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    ABSTRACT: Emergency medical services (EMS) are critical in the treatment of ST-segment elevation myocardial infarction (STEMI). Prehospital system delays are an important target for improving timely STEMI care, yet few limited data are available. Using a deterministic approach, we merged EMS data from the North Carolina Pre-hospital Medical Information System (PreMIS) with data from the Reperfusion of Acute Myocardial Infarction in Carolina Emergency Departments-Emergency Response (RACE-ER) Project. Our sample included all patients with STEMI from June 2008 to October 2010 who arrived by EMS and who had primary percutaneous coronary intervention (PCI). Prehospital system delays were compared using both RACE-ER and PreMIS to examine agreement between the 2 data sources. Overall, 8,680 patients with STEMI in RACE-ER arrived at a PCI hospital by EMS; 21 RACE-ER hospitals and 178 corresponding EMS agencies across the state were represented. Of these, 6,010 (69%) patients were successfully linked with PreMIS. Linked and notlinked patients were similar. Overall, 2,696 patients were treated with PCI only and were taken directly to a PCI-capable hospital by EMS; 1,750 were transferred from a non-PCI facility. For those being transported directly to a PCI center, 53% reached the 90-minute target guideline goal. For those transferred from a non-PCI facility, 24% reached the 120-minute target goal for primary PCI. We successfully linked prehospital EMS data with inhospital clinical data. With this linked STEMI cohort, less than half of patients reach goals set by guidelines. Such a data source could be used for future research and quality improvement interventions.
    American heart journal 03/2013; 165(3):363-70. · 4.65 Impact Factor
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    ABSTRACT: Prehospital 12-lead electrocardiography (ECG) is critical to timely STEMI care although its use remains inconsistent. Previous studies to identify reasons for failure to obtain a prehospital ECG have generally only focused on individual emergency medical service (EMS) systems in urban areas. Our study objective was to identify patient, geographic, and EMS agency-related factors associated with failure to perform a prehospital ECG across a statewide geography. We analyzed data from the Prehospital Medical Information System (PreMIS) in North Carolina from January 2008 to November 2010 for patients >30 years of age who used EMS and had a prehospital chief complaint of chest pain. Among 3.1 million EMS encounters, 134 350 patients met study criteria. From 2008-2010, 82 311 (61%) persons with chest pain received a prehospital ECG; utilization increased from 55% in 2008 to 65% in 2010 (trend P<0.001). Utilization by health referral region ranged from 22.9% to 74.2% and was lowest in rural areas. Men were more likely than women to have an ECG performed (63.0% vs 61.3%, adjusted RR 1.02, 95% CI 1.01 to 1.04). The certification-level of the EMS provider (paramedic vsbasic/intermediate) and system-level ECG equipment availability were the strongest predictors of ECG utilization. Persons in an ambulance with a certified paramedic were significantly more likely to receive a prehospital ECG than nonparamedics (RR 2.15, 95% CI 1.55, 2.99). Across a large geographic area prehospital ECG use increased significantly, although important quality improvement opportunities remain. Increasing ECG availability and improving EMS certification and training levels are needed to improve overall care and reduce rural-urban treatment differences.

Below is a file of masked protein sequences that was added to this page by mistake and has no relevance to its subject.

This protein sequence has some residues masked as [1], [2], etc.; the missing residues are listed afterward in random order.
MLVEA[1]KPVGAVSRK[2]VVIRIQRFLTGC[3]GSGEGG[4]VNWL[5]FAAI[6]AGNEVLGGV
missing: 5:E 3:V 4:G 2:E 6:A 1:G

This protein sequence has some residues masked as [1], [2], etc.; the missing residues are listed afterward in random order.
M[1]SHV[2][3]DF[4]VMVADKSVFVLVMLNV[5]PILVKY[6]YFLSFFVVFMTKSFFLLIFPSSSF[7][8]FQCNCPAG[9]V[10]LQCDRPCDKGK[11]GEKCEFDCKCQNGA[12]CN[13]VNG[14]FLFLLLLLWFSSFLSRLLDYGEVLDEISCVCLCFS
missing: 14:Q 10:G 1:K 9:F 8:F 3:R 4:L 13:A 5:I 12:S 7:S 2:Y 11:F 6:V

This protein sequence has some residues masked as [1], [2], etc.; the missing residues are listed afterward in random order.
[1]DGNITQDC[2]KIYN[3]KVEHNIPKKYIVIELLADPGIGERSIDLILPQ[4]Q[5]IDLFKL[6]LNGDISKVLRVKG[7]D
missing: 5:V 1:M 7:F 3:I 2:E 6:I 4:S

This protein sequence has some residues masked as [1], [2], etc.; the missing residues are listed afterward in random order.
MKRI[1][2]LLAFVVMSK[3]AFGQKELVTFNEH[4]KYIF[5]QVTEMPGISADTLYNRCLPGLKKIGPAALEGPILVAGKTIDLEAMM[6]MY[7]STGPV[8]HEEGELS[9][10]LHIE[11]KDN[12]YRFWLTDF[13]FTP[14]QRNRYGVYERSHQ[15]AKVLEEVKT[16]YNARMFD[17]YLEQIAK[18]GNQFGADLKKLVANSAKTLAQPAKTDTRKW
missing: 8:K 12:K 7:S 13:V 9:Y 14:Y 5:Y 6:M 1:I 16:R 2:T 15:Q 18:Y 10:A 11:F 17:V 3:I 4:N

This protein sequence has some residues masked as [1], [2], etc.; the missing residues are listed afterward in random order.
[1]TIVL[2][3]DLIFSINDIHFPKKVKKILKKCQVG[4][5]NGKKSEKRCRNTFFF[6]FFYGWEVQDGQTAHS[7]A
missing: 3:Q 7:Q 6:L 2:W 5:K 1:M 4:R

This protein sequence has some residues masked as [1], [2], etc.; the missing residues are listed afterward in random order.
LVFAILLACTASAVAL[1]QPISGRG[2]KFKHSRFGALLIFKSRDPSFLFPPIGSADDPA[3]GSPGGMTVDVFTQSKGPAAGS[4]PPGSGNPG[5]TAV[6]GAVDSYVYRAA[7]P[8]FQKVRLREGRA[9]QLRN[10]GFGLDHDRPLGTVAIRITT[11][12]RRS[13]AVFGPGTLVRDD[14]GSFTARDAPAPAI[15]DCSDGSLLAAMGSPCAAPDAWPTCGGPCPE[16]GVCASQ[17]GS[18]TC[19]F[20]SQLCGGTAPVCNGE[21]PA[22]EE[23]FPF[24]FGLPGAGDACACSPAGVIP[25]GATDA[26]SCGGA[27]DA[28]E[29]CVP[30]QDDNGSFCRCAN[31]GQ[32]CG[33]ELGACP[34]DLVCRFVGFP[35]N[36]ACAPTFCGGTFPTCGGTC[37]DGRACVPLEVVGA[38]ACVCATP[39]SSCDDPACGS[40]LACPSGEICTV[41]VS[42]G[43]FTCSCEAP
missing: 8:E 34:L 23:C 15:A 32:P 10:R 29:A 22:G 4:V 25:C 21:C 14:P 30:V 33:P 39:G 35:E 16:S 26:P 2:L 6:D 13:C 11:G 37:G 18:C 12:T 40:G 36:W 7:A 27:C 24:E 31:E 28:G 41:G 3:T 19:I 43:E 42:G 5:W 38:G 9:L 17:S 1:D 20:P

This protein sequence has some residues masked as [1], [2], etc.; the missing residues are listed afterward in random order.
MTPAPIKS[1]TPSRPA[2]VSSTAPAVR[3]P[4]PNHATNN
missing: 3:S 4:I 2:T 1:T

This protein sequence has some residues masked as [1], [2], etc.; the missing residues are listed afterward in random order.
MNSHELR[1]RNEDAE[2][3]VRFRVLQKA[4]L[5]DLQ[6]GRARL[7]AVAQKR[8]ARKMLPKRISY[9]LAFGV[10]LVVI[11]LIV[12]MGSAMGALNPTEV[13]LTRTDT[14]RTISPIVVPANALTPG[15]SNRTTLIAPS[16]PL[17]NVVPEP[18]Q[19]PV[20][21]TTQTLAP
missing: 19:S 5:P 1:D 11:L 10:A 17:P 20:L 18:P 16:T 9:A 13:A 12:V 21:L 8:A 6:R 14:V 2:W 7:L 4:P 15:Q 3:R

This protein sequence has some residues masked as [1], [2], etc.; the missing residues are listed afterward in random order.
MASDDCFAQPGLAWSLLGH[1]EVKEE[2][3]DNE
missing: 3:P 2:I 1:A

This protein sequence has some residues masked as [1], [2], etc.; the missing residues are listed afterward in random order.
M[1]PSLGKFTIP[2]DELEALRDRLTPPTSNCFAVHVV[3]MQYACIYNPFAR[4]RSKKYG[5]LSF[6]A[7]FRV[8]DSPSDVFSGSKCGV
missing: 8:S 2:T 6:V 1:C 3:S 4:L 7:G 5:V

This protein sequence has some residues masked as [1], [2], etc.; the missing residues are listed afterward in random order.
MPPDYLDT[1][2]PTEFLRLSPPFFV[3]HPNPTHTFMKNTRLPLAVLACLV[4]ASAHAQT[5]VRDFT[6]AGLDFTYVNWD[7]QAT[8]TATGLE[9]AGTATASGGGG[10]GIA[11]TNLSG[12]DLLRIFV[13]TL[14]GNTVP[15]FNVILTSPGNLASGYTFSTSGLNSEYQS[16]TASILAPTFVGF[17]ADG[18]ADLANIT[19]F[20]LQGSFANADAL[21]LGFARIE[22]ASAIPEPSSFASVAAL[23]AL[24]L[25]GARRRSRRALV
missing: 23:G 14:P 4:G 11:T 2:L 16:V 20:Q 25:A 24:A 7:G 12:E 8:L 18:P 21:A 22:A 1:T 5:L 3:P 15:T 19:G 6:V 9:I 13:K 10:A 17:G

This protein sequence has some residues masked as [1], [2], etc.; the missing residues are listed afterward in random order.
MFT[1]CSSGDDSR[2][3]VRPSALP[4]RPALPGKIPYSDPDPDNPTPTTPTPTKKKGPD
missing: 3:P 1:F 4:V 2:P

Journal of the American Heart Association. 01/2013; 2(4):e000289.